Imagine writing parallel code that can run on any platform - CPUs, GPUs, DPUs, specialized accelerators, etc - without any language or vendor extensions, external libraries, or special compilation tools. It’s no longer just a dream - you can do it today in Standard C++!
Parallelism is increasingly common in software, from supercomputer simulations to mobile applications. But writing parallel code is increasingly challenging, due to an explosion of diversity in hardware, a trend that’s likely to continue into the future. To meet this challenge, the C++ Committee has developed C++ Standard Parallelism, a parallel programming model for Standard C++ that is portable to all platforms, from your smartwatch to your supercomputer, and delivers reasonable performance and efficiency for most use cases.
Our vision of C++ Standard Parallelism consists of three key components:
- Common parallel algorithms that dispatch to vendor-optimized parallel libraries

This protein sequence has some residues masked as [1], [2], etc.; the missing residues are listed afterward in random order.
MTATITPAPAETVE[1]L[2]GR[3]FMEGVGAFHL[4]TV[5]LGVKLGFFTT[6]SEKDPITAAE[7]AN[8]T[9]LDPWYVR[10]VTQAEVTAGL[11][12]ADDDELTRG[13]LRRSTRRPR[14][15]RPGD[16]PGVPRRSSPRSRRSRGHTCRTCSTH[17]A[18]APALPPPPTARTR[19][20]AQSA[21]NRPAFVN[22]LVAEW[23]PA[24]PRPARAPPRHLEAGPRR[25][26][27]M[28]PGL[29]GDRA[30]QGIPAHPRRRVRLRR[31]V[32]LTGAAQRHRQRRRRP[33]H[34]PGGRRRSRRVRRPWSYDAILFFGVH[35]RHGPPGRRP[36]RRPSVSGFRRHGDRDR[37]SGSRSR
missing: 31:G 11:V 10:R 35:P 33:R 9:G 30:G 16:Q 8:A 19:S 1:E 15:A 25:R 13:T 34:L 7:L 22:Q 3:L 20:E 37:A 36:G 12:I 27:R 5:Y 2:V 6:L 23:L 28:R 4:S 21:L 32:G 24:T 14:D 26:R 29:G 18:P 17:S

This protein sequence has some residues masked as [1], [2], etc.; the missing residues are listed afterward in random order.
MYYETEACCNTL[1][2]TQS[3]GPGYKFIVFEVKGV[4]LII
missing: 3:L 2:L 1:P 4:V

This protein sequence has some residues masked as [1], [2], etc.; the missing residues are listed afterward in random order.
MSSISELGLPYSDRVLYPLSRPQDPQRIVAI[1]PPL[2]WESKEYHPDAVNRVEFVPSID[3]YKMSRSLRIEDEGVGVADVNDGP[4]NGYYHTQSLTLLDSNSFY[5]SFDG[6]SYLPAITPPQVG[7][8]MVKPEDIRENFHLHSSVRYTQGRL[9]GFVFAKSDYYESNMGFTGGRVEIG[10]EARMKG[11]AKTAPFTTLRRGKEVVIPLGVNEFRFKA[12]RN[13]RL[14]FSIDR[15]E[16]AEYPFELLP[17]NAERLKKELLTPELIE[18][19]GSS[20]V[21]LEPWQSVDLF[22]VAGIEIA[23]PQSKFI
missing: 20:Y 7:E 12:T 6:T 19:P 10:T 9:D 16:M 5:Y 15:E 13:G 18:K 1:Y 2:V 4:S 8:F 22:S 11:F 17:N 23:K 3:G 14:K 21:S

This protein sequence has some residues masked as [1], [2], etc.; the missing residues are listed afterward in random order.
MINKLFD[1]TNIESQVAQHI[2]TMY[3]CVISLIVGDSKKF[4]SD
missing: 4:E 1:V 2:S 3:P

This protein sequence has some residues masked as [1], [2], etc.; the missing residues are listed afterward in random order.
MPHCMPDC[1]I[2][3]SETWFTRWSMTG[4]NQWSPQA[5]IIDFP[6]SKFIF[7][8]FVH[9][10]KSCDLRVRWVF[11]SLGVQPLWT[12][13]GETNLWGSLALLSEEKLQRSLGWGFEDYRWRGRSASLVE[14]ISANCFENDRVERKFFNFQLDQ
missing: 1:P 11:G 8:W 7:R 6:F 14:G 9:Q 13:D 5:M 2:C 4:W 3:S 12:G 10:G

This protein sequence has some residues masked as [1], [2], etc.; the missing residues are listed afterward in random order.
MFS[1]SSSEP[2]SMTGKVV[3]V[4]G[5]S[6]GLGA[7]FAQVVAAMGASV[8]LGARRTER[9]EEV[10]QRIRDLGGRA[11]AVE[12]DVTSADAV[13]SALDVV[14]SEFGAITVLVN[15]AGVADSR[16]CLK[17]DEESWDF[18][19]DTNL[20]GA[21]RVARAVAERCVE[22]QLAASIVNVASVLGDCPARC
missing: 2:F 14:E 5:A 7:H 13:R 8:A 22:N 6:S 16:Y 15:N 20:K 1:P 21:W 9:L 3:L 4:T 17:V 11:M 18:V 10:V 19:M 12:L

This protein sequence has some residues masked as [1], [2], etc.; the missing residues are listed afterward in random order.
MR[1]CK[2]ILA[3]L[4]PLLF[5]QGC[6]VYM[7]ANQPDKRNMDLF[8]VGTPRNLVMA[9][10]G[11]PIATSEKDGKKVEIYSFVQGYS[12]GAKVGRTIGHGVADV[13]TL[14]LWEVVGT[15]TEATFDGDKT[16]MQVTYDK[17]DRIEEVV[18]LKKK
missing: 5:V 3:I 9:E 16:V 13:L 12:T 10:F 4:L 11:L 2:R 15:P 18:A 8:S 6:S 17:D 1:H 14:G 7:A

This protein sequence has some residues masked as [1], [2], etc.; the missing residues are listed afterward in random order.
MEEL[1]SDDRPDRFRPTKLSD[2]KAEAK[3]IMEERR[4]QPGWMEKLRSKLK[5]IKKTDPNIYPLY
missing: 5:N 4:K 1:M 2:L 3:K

- Tools to write your own parallel algorithms that run anywhere.
- Mechanisms for composing parallel invocations of algorithms into task graphs.
In this talk, we’ll dive into the roadmap for C++ Standard Parallelism - we’ll discuss what we already have that you can use today, what’s coming down the line, and where the future may lead us.
Bryce Adelstein Lelbach has spent over a decade developing programming languages and software libraries. He is the HPC Programming Models Architect at NVIDIA, where he leads programming language standardization efforts and drives the technical roadmap for NVIDIA’s HPC compilers and libraries. Bryce is passionate about C++ and is one of the leaders of the C++ community. He is the chair of INCITS/PL22, the US standards committee for programming languages and the Standard C++ Library Evolution group. He also serves as editor for the INCITS Inclusive Terminology Guidelines. Bryce served as the program chair for the C++Now and CppCon conferences for many years. On the C++ Committee, he has personally worked on concurrency primitives, parallel algorithms, executors, and multidimensional arrays. He is one of the founding developers of the HPX parallel runtime system.
|Multidimensional C++ (multidimensional_programming_in_cpp__r1__2022_array.pdf)||1.21MiB|